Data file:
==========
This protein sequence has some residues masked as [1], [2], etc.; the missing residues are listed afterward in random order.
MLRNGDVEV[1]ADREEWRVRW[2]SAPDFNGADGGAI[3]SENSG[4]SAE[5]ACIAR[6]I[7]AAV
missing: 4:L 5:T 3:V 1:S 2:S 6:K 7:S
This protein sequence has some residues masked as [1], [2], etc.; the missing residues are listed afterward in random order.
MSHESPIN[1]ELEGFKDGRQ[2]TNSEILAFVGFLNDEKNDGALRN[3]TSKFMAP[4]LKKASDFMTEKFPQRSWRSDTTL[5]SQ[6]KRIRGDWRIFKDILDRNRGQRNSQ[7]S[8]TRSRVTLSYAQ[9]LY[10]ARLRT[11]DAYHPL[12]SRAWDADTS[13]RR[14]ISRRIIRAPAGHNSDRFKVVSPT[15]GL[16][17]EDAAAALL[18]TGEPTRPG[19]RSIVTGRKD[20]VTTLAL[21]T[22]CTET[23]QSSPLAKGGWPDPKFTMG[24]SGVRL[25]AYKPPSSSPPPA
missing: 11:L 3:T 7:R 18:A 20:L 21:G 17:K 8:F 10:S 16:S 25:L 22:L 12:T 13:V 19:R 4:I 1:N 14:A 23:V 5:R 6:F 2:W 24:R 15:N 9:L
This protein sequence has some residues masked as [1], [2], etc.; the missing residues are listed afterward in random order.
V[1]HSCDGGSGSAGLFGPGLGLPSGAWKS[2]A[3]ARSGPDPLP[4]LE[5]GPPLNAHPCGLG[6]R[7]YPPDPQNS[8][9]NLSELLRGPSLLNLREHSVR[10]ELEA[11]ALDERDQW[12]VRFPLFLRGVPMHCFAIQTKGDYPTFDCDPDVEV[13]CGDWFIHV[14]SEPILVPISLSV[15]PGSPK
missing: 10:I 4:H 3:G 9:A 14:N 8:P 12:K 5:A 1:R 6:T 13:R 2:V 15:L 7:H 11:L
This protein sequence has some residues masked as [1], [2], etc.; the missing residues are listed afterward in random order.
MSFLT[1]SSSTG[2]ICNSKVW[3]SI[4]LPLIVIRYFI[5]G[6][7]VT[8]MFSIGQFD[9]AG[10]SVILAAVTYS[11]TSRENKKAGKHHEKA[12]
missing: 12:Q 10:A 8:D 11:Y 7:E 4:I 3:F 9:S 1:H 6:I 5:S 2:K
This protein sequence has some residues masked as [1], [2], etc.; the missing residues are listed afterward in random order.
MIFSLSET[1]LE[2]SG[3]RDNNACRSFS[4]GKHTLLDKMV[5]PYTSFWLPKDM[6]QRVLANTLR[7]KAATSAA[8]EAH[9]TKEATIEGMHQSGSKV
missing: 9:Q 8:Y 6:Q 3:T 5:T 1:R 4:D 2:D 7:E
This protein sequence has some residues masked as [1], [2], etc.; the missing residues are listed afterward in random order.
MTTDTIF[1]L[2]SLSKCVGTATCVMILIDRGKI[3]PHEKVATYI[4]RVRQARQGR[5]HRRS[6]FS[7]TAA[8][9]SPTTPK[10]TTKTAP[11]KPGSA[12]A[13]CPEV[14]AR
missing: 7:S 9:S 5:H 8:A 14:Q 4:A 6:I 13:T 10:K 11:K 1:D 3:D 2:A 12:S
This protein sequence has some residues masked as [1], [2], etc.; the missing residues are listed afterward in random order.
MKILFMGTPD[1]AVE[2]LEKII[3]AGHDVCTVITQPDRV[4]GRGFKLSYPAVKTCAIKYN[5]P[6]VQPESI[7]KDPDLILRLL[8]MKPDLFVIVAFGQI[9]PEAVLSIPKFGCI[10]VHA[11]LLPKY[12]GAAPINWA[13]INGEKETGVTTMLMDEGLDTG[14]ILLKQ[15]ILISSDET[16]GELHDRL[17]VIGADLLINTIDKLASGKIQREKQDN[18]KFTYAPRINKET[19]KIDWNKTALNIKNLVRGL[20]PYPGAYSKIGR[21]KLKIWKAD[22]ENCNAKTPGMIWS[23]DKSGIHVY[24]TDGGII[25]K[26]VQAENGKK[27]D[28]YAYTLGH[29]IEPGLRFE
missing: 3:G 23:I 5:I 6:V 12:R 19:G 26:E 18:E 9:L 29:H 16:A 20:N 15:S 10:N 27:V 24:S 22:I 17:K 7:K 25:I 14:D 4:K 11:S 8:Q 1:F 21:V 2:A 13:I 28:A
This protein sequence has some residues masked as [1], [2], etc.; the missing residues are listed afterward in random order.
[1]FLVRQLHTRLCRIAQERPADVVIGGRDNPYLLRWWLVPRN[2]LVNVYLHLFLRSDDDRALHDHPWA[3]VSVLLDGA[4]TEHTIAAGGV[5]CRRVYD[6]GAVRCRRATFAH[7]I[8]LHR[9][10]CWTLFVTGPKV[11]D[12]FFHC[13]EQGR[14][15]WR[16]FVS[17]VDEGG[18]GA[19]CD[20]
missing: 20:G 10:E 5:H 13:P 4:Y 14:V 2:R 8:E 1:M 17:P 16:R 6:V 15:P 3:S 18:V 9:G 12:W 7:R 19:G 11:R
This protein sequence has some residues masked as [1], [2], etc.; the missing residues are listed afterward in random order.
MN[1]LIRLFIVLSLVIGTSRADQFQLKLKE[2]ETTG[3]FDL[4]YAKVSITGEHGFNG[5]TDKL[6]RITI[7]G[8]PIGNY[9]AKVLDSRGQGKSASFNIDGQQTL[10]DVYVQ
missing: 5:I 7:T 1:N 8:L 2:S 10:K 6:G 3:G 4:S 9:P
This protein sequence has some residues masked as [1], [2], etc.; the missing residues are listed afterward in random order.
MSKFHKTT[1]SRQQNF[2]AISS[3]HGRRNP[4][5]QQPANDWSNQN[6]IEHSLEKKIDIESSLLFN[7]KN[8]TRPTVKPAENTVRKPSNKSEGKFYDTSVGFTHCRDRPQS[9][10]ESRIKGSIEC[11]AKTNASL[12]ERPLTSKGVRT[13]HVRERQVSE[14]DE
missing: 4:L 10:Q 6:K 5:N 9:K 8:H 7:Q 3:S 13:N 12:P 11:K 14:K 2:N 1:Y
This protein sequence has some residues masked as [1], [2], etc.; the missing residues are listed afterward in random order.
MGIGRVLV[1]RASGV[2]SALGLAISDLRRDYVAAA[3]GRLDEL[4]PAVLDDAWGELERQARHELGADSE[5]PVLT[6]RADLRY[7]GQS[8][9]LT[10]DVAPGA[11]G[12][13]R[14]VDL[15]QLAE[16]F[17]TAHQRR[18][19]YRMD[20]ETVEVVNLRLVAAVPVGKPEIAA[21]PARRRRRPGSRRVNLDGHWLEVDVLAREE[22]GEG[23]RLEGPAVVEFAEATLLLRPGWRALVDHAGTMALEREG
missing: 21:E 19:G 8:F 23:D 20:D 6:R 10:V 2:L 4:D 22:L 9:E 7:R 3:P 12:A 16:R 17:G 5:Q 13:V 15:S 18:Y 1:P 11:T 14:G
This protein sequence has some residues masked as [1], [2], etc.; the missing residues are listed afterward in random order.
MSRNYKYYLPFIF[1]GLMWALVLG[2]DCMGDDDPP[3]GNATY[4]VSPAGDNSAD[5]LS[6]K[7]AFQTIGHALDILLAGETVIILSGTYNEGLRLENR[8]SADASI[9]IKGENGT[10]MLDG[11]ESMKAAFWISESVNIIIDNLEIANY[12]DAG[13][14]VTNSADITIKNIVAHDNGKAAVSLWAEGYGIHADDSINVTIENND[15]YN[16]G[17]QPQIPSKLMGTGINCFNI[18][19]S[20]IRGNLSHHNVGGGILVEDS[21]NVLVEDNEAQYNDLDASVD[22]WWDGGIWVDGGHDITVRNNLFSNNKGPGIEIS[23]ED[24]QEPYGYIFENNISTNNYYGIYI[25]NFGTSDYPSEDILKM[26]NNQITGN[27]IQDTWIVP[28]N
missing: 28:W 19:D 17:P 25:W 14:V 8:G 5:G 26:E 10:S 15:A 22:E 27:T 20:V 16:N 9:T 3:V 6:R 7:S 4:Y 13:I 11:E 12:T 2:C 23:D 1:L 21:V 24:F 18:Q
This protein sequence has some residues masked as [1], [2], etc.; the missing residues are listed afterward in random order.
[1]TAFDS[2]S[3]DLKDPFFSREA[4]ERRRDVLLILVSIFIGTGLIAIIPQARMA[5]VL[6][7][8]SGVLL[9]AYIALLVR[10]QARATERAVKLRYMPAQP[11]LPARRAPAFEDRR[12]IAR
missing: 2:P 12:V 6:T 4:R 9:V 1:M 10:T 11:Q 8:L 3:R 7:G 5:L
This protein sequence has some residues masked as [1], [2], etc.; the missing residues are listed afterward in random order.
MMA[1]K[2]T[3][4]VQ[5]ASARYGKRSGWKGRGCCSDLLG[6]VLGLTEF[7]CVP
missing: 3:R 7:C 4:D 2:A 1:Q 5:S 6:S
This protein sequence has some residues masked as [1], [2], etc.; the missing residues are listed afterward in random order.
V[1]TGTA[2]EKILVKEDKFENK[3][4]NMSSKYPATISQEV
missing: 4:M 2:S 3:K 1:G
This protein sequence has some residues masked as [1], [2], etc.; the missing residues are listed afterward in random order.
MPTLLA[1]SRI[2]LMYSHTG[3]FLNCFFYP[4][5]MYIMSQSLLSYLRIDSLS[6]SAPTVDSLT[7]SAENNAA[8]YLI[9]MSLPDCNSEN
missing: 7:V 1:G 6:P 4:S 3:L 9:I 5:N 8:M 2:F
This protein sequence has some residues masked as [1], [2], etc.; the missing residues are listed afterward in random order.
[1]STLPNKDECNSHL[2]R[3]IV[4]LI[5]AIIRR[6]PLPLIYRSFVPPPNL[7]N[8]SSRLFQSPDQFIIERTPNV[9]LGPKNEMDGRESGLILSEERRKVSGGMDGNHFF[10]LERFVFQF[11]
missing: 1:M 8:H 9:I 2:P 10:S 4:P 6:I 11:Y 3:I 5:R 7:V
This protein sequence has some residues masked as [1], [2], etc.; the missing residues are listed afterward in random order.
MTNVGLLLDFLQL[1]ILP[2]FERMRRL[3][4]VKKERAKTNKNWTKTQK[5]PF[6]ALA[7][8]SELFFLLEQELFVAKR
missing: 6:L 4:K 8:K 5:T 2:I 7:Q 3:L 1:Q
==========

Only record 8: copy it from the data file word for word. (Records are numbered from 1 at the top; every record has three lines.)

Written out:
This protein sequence has some residues masked as [1], [2], etc.; the missing residues are listed afterward in random order.
[1]FLVRQLHTRLCRIAQERPADVVIGGRDNPYLLRWWLVPRN[2]LVNVYLHLFLRSDDDRALHDHPWA[3]VSVLLDGA[4]TEHTIAAGGV[5]CRRVYD[6]GAVRCRRATFAH[7]I[8]LHR[9][10]CWTLFVTGPKV[11]D[12]FFHC[13]EQGR[14][15]WR[16]FVS[17]VDEGG[18]GA[19]CD[20]
missing: 20:G 10:E 5:H 13:P 4:Y 14:V 2:R 8:E 1:M 17:P 16:R 6:V 15:P 3:S 18:V 9:G 12:W 7:R 19:G 11:R